For example, back when I was in college at Berkeley, I attended a lecture by then bad-boy, self-advertised anti-feminist, self-proclaimed macho-man, world-famous novelist and essayist Norman Mailer. I should mention that he had been preceded a week before by Gloria Steinem. The stage was set.  As soon as Mailer took the podium there was a smattering of shouts, signs flashed up, a protest began. He looked over the crowd and held his hands up, and said, “OK, OK.  I get it.” Things quieted down a bit.  Mailer continued,  “So everyone who thinks I’m an asshole, hiss.”  Of course the room was soon filled with violent hisses.  When they stopped Mailer smirked and said, “Obedient little bitches.”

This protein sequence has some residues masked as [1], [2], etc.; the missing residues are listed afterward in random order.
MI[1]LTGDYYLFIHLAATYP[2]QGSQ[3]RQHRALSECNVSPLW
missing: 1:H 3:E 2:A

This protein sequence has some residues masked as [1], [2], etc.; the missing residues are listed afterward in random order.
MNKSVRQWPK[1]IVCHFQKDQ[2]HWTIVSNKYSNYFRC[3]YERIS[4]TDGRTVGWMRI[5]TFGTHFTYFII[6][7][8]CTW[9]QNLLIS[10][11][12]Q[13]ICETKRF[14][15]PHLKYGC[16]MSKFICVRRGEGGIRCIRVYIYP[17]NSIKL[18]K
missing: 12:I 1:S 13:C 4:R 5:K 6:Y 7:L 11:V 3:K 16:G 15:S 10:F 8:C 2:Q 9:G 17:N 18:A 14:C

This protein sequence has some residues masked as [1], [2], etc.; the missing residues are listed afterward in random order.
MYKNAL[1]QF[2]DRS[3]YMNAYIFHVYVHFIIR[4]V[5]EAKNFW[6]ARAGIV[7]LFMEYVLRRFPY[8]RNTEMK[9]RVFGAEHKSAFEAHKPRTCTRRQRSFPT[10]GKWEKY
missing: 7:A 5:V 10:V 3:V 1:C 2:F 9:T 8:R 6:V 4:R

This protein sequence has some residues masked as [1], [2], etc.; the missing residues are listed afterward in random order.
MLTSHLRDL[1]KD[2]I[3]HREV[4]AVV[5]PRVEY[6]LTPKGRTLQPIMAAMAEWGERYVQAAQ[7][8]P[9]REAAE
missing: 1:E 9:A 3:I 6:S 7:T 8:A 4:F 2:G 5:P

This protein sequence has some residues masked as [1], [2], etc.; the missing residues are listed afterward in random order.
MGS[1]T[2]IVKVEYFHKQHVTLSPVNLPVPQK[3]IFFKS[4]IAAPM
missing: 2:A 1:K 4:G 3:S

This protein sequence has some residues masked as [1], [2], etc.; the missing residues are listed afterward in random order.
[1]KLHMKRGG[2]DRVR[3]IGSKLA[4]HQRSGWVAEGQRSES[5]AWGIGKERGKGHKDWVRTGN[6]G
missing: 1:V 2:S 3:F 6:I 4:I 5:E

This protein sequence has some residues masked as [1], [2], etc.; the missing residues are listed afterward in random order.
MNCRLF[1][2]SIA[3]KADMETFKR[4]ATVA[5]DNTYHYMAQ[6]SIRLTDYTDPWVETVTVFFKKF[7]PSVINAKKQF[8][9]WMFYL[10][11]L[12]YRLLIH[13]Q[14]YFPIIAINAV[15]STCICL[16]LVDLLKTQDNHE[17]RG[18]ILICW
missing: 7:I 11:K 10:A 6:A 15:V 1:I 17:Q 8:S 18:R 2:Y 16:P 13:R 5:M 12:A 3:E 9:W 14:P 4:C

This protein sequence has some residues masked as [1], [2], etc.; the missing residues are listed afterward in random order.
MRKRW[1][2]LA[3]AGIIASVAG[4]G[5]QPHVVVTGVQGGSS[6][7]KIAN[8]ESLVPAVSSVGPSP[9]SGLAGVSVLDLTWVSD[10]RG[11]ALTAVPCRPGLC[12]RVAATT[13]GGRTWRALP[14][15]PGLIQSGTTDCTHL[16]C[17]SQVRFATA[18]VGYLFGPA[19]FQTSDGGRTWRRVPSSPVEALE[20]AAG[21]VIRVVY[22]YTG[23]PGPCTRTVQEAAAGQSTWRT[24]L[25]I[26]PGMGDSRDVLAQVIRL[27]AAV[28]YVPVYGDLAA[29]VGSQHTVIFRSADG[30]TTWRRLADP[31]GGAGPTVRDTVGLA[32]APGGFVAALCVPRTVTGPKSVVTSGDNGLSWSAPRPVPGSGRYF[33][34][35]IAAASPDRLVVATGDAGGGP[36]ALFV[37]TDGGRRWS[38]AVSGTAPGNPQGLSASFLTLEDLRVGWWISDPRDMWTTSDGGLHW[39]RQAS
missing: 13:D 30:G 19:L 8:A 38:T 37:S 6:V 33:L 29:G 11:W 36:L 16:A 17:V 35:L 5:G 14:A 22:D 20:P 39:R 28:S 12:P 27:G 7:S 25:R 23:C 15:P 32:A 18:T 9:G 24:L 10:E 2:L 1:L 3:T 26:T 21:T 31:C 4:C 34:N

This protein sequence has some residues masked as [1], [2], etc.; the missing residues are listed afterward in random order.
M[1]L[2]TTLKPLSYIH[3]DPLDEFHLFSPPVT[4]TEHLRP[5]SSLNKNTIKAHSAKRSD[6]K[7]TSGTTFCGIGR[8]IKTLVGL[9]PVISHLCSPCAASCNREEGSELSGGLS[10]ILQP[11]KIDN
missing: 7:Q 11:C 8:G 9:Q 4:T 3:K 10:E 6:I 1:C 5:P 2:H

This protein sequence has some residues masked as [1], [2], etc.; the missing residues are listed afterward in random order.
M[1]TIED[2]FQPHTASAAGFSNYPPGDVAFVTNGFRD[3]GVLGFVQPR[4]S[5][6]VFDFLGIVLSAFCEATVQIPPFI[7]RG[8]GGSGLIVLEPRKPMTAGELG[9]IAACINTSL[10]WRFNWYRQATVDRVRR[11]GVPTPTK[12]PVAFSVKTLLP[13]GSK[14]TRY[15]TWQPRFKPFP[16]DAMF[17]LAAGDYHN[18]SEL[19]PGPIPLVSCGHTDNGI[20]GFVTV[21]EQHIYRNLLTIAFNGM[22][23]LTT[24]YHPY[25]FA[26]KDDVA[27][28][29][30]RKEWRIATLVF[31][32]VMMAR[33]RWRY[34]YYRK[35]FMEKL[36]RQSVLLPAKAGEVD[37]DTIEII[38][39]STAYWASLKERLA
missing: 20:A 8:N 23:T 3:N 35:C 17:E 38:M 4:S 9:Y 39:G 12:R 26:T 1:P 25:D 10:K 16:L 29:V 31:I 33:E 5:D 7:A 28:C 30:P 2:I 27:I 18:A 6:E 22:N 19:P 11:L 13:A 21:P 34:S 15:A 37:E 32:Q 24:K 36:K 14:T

While that seemed a point for Mailer, it did not negate the fact that many people still thought he was an asshole. It was a melodrama that achieved nothing, no matter which side of the fence you were on.  No one was convinced that sexism was bad, or a non-issue.

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That is a very brief example and not consequential at all.  Conversely, the Kipnis case has turned out to be a protracted storm, gathering generational issues, issues of academic freedom, freedom of speech, the actual tenets and breadth (or narrowness) of Title IX law, of so-called political correctness, and trigger warnings along in its wake.

This is one of my main concerns—people latch onto this “event” and take whatever part works to advance their own agenda, completely ignoring the actual issue of sexual harassment and sexual assault, a discussion of which has been preemptively dismissed by Kipnis as wrongheaded.